Texas Parks & Wildlife Magazine   


Sighting in Your Rifle

To make a good shot you need to know how your rifle shoots.

By Terry Erwin

Some things in deer hunting should not be done at the last minute, and sighting in your rifle is one of them. By “zeroing in— your rifle well in advance of hunting season, you ensure yourself, and the game you are seeking, that you can make a responsible shot.

The first step is to “bore sight— the rifle. After making sure it is safely pointed and unloaded and the scope is focused for your eye, bore-sight the rifle using a bore collimator, which slips into the muzzle end of the barrel and allows you to adjust the scope crosshairs on a graduated grid. Once your scoped rifle has been bore-sighted, gather hearing and eye protection, a pair of binoculars or a spotting scope and head to a shooting range with a safe backstop that offers both 25- and 100-yard firing positions.

The performance of any rifle varies with different brands of ammunition. Use at least two types of commercially manufactured ammunition with the same bullet weight and design, and approximately the same muzzle velocity. Even identical rifles of the same caliber shooting the same ammunition may have different impact points on a target when finely “tuned— and sighted-in. Each rifle will “like— a certain kind of ammunition. Once you find it, stick with it, whether it is a commercial load or a favorite hand load.

Start at the 25-yard position and put up a large 100-yard paper target, preferably with one-inch grid squares across the entire target and a large bull’s-eye center. Use a sturdy shooting bench with sand bags or a commercially made shooting rest. Rest the forearm or rifle forestock on the sand bags. Resting only the barrel on a solid object will usually cause the rifle to shoot high.

Leaving the safety on, load one round into the magazine and allow the bolt to pick up the round and place it in the chamber. Put the crosshairs directly on the center of the bulls-eye. Before you shoot, close your eyes for about five seconds and then open them. Did the crosshairs drift off the center of the target while your shooting eye was closed? If so, adjust your position and try again. If the crosshairs are still centered, you are ready to shoot.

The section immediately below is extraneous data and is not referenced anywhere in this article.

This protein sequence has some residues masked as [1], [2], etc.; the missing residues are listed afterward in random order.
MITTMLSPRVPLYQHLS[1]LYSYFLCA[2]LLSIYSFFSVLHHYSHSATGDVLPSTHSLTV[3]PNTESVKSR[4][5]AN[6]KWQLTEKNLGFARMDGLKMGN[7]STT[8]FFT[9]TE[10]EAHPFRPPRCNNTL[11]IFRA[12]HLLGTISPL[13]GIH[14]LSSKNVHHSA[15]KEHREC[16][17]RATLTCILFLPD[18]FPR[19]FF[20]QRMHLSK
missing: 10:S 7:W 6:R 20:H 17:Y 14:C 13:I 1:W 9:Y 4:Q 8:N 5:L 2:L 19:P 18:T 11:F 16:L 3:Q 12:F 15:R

Move the safety to the “off— position and take in a deep breath. Let about half of it out and hold it. Now gently squeeze the trigger until the rifle fires. You can probably see the bullet hole through your riflescope, and certainly through the spotting scope or binoculars. If it hit the center, then fire another two rounds for confirmation.

If the hits are not centered on the bull’s-eye, move your scope’s internal adjustments vertically or horizontally to the desired impact point. Most variable scopes have internal adjustments in 1/4-inch increments (minutes-of-angle or “clicks—) at 100 yards. Remember, you are at 25 yards, so you will have to multiply the number of clicks times four. Repeat the process until the hits are centered on the target. If all hits are right on target, then move a fresh target to the 100-yard distance and start over.

At 100 yards, repeat the process in the same fashion. Carefully fire one round, and check for the hole. Fire another two rounds and adjust the scope to the center of impact if necessary. Now shoot another careful 3-shot group, making sure that the barrel has time to cool between shots. Shooters usually sight in their rifles to hit 1 1/2 - 2 inches above the point of aim at 100 yards. In other words, you should aim exactly at the center of the bull’s-eye and the bullets should land about 1 1/2 - 2 inches directly above the center of the bull’s-eye. Did the center of the group move so that it is now 1 1/2 - 2 inches over the point of aim? If it did, good enough; if not, carefully repeat the steps.

Never rely on how a rifle shot last year. Even a single jolt can knock the alignment off during the off-season. Sighting-in makes you practice, helps you detect problems with your shooting technique and builds confidence in your shooting ability.

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